A visitor to New York became lost in Manhattan this past winter but didn’t seem particularly concerned about his predicament. A wandering Scott’s Oriole had apparently flown thousands of miles across the country from a desert in either southern Arizona or western Mexico (where he should have been) and landed in Manhattan’s Union Square in early December 2007. The sight of the accidental tourist delighted the local birding community as well as casual patrons of the park throughout March 2008.

As is typical with all oriole species, the handsome bird donned a black hood and upon his wings were 2 white wing bars. However, where our native Baltimore Oriole wears orange, this fellow wore yellow. Expert birders determined that this feathered friend was a first-year male, based on his molting plumage.

The Saturday that the photo accompanying this article was taken, Union Square, as usual, was teeming with people. There was a political rally happening at the adjacent plaza and artists were hawking their works just steps away. All the while, the bird was bouncing around between a holly bush and a small evergreen tree unfazed by all the activity around him. (Meanwhile, on the other side of the park, a Red-tailed hawk was observed quietly roosting in a tree.)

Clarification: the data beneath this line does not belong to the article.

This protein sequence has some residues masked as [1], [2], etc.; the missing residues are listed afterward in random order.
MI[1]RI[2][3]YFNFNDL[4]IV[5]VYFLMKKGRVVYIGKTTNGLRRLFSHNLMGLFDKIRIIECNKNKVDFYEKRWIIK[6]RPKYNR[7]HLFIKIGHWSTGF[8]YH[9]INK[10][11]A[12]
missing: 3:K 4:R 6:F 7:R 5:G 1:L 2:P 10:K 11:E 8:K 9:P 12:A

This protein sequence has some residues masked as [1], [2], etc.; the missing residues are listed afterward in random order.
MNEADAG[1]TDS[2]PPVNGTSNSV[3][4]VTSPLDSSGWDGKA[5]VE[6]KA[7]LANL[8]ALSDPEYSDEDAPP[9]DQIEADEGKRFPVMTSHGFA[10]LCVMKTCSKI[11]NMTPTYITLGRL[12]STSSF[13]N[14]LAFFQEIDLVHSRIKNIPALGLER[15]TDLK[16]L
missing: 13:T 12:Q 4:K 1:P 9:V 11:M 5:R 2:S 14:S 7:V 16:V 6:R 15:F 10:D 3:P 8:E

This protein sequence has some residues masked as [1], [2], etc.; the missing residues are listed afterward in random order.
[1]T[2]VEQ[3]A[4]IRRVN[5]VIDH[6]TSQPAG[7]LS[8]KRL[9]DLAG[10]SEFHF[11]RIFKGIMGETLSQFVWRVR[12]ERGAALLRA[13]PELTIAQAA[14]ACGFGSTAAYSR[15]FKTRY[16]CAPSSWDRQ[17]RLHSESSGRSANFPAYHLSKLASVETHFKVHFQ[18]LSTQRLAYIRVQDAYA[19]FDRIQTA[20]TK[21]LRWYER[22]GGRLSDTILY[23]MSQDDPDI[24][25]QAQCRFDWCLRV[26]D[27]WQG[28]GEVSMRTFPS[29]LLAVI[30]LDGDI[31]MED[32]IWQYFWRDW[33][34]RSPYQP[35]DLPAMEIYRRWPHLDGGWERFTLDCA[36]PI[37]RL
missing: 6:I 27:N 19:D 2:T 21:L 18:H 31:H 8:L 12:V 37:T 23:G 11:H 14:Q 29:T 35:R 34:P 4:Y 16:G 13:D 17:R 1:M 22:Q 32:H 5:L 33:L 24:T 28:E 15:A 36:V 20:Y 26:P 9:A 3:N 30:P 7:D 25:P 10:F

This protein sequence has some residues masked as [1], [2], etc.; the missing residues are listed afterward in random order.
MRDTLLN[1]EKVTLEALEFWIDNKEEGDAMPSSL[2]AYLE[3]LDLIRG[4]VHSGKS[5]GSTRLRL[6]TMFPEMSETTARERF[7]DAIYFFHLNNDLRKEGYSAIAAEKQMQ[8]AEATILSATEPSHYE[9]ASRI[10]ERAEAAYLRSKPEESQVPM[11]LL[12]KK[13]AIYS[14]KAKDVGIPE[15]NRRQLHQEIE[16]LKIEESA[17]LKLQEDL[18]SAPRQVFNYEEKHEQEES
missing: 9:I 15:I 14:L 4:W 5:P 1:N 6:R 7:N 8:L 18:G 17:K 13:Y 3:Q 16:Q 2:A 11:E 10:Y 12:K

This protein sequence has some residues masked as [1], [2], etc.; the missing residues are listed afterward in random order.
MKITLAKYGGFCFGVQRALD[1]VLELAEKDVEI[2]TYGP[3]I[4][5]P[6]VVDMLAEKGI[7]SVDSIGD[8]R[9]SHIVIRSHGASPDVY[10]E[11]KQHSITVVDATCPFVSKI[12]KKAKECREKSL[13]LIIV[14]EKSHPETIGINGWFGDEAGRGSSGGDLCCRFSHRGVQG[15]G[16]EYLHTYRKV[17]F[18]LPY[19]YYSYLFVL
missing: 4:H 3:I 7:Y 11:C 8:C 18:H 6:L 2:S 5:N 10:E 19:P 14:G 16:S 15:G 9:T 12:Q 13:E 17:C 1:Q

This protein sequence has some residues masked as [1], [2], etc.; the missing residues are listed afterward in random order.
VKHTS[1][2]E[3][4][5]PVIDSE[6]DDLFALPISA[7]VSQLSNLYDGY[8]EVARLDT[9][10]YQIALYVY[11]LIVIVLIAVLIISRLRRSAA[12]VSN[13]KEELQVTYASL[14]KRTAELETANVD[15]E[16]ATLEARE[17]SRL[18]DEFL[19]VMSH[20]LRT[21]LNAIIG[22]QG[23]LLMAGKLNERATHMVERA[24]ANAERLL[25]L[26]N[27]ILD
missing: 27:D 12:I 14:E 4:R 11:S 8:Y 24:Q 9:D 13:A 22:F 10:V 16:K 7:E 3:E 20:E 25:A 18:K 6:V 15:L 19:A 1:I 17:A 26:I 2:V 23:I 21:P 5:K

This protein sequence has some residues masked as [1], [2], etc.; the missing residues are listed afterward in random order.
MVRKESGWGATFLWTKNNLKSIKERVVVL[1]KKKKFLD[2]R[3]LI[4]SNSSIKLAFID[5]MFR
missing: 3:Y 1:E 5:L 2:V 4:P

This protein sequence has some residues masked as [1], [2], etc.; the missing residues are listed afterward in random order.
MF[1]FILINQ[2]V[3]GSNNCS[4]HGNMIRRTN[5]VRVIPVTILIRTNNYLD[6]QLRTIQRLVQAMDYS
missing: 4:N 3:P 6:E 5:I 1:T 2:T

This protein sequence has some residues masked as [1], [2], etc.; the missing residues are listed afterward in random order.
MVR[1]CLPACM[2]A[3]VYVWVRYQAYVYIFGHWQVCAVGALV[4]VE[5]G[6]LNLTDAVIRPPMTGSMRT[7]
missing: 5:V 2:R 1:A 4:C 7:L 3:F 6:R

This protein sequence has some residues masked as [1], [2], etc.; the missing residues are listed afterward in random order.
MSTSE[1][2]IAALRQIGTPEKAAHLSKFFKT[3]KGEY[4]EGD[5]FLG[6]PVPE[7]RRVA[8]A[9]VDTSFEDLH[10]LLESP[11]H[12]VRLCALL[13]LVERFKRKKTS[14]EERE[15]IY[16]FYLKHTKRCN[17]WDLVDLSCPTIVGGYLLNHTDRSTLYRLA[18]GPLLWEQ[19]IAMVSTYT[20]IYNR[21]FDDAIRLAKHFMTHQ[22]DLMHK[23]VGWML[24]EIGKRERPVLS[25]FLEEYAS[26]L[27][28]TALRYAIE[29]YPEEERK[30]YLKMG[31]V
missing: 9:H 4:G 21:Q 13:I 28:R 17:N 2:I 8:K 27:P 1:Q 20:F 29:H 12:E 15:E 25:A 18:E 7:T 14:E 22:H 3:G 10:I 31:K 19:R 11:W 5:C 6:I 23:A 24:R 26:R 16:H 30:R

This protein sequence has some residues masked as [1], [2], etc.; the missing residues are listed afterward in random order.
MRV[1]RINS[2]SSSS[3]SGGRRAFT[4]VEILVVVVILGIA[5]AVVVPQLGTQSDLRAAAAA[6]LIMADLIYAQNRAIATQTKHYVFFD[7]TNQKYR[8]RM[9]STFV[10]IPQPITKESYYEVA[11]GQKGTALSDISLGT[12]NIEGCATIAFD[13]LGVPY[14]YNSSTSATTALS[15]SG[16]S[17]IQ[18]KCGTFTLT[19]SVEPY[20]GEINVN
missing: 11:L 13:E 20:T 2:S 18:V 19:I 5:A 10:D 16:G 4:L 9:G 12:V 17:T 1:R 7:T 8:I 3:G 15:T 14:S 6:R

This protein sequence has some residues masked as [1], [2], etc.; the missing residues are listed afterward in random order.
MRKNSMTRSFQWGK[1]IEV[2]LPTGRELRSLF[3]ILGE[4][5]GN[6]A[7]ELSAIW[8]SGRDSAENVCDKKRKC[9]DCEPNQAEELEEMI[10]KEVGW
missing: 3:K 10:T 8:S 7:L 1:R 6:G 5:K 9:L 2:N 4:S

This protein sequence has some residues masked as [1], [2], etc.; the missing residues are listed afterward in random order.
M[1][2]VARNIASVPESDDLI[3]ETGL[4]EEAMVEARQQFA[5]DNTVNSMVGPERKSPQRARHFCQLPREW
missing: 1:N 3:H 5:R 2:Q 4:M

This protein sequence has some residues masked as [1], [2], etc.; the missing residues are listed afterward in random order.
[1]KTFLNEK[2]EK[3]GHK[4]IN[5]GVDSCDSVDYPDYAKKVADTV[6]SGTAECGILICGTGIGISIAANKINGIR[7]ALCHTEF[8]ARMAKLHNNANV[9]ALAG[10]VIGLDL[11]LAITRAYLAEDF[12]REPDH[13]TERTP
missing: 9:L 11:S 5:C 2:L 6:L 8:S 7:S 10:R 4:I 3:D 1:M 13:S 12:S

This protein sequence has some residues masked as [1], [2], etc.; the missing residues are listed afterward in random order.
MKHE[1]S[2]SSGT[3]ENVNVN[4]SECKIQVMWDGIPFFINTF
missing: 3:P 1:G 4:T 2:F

People had thrown sliced fruit and bread on the ground for the oriole to chow down on and he quickly adopted the diet of a New York City street bird.

The adventurous bird was last spotted in early April in Tompkins Square Park on the Lower East Side.

The Scott’s Oriole was named after General Winfield Scott, whose nickname happened to be “Old Fuss and Feathers”. And there definitely was lot of fuss in midtown earlier this year over an avian visitor sporting yellow and black plumes.